Suitability and Citizenship:  It is the policy of the Department to achieve a drug-free workplace and persons selected for employment will be required to pass a drug test which screens for illegal drug use prior to final appointment.  Employment is also contingent upon the completion and satisfactory adjudication of a background investigation. Congress generally prohibits agencies from employing non-citizens within the United States, except for a few narrow exceptions as set forth in the annual Appropriations Act (see, Pursuant to DOJ component policies, only U.S. citizens are eligible for employment with the Executive Office for Immigration Review, U.S. Trustee’s Offices, and the Federal Bureau of Investigation. Unless otherwise indicated in a particular job advertisement, qualifying non-U.S. citizens meeting immigration and appropriations law criteria may apply for employment with other DOJ organizations. However, please be advised that the appointment of non-U.S. citizens is extremely rare; such appointments would be possible only if necessary to accomplish the Department's mission and would be subject to strict security requirements. Applicants who hold dual citizenship in the U.S. and another country will be considered on a case-by-case basis. All DOJ employees are subject to a residency requirement. Candidates must have lived in the United States for at least three of the past five years. The three-year period is cumulative, not necessarily consecutive. Federal or military employees, or dependents of federal or military employees serving overseas, are excepted from this requirement. This is a Department security requirement which is waived only for extreme circumstances and handled on a case-by-case basis.

Veterans:  There is no formal rating system for applying veterans' preference to attorney appointments in the excepted service; however, the Department of Justice considers veterans' preference eligibility as a positive factor in attorney hiring. Applicants eligible for veterans' preference must include that information in their cover letter or resume and attach supporting documentation (e.g., the DD 214, Certificate of Release or Discharge from Active Duty and other supporting documentation) to their submissions. Although the "point" system is not used, per se, applicants eligible to claim 10-point preference must submit Standard Form (SF) 15, Application for 10-Point Veteran Preference, and submit the supporting documentation required for the specific type of preference claimed (visit the OPM website, for a copy of SF 15, which lists the types of 10-point preferences and the required supporting document(s). Applicants should note that SF 15 requires supporting documentation associated with service- connected disabilities or receipt of nonservice-connected disability pensions to be dated 1991 or later except in the case of service members submitting official statements or retirement orders from a branch of the Armed Forces showing that his  or her retirement was due to a permanent service-connected disability or that he/she was transferred to the permanent disability retired list (the statement or retirement orders must indicate that the disability is 10% or more).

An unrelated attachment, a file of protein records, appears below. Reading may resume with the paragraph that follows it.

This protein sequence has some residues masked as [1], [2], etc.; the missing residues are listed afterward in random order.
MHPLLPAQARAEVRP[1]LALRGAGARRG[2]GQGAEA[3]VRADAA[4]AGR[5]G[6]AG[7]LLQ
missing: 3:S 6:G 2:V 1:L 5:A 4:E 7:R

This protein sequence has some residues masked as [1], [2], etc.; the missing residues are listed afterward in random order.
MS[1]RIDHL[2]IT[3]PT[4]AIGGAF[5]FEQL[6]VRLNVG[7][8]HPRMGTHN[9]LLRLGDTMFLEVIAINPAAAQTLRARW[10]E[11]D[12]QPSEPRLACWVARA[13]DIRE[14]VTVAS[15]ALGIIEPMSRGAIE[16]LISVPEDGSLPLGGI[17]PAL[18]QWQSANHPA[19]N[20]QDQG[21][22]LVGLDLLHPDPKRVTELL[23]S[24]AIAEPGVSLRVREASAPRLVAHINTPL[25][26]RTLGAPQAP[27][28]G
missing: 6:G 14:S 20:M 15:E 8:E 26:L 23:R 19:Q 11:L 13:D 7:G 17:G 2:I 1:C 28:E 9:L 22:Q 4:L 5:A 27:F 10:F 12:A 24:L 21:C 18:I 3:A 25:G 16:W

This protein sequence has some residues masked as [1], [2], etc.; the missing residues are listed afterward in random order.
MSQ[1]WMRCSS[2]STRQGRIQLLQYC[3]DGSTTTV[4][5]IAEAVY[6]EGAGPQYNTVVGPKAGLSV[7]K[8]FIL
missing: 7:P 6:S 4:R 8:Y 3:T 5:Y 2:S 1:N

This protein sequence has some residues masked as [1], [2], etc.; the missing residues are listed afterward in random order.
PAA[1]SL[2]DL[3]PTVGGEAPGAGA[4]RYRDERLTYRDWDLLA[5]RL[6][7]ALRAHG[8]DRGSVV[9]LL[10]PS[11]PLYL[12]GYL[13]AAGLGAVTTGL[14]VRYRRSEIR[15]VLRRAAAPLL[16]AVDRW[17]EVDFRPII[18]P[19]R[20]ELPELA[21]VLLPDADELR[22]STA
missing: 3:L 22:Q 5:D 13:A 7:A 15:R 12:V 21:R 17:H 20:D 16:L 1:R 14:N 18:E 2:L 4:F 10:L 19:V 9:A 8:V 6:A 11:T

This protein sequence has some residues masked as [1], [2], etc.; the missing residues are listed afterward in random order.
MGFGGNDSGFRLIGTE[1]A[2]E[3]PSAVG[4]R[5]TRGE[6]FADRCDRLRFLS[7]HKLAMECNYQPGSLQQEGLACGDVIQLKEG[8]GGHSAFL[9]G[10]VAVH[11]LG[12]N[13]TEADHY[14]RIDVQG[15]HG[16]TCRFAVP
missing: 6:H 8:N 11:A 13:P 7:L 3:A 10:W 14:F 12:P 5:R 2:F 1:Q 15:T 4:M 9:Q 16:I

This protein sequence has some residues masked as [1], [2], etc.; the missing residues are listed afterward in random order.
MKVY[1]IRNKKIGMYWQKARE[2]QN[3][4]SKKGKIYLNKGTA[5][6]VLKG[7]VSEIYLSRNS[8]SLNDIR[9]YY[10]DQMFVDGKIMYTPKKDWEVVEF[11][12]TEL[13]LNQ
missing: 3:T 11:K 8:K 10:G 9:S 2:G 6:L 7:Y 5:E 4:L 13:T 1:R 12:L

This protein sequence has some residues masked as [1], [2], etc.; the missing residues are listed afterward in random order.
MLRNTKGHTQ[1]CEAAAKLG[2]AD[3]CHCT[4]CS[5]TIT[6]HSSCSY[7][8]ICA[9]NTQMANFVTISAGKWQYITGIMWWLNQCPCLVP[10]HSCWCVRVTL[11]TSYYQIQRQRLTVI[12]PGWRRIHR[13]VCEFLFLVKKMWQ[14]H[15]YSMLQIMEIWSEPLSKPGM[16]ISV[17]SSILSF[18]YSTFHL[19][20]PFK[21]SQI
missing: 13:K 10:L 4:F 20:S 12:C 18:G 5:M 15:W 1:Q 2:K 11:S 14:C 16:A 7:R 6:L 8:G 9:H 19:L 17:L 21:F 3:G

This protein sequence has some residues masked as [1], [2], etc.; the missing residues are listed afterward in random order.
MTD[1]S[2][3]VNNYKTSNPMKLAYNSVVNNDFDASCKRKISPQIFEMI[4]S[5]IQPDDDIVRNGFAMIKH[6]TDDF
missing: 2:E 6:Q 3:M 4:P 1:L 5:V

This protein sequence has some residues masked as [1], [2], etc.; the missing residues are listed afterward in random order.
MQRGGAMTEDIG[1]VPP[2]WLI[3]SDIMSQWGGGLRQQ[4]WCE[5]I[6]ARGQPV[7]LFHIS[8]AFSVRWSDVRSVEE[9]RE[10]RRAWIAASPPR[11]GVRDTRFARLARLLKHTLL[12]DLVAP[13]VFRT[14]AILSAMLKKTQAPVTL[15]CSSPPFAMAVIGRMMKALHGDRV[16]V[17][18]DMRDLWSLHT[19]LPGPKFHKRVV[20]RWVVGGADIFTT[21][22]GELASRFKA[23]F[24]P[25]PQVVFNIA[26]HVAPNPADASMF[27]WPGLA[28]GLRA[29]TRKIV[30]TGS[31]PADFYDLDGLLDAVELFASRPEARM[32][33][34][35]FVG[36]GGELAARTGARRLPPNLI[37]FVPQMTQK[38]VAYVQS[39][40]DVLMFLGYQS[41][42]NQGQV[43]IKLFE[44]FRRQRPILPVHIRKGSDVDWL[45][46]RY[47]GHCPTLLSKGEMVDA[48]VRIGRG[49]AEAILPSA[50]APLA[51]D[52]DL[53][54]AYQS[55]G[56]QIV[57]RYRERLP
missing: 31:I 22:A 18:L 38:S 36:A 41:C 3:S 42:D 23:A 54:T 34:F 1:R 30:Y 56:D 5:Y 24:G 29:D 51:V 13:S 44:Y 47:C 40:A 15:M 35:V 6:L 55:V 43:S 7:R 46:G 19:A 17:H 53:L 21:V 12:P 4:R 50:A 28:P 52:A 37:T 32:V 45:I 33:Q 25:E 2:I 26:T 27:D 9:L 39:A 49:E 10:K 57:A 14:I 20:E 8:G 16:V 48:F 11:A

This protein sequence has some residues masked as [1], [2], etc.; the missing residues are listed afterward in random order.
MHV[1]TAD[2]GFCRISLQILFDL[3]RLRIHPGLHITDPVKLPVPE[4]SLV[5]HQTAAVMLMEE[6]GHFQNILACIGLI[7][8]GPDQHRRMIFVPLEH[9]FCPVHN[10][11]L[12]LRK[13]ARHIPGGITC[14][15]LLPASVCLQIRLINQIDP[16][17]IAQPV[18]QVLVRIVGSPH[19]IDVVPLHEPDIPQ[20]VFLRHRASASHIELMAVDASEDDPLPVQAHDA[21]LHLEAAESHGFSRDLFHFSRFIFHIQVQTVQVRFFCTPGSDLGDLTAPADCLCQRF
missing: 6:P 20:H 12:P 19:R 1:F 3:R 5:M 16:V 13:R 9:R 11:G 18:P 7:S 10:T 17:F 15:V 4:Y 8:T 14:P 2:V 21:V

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This and other vacancy announcements can be found under Attorney Vacancies and Volunteer Legal Internships. The Department of Justice cannot control further dissemination and/or posting of information contained in this vacancy announcement. Such posting and/or dissemination is not an endorsement by the Department of the organization or group disseminating and/or posting the information.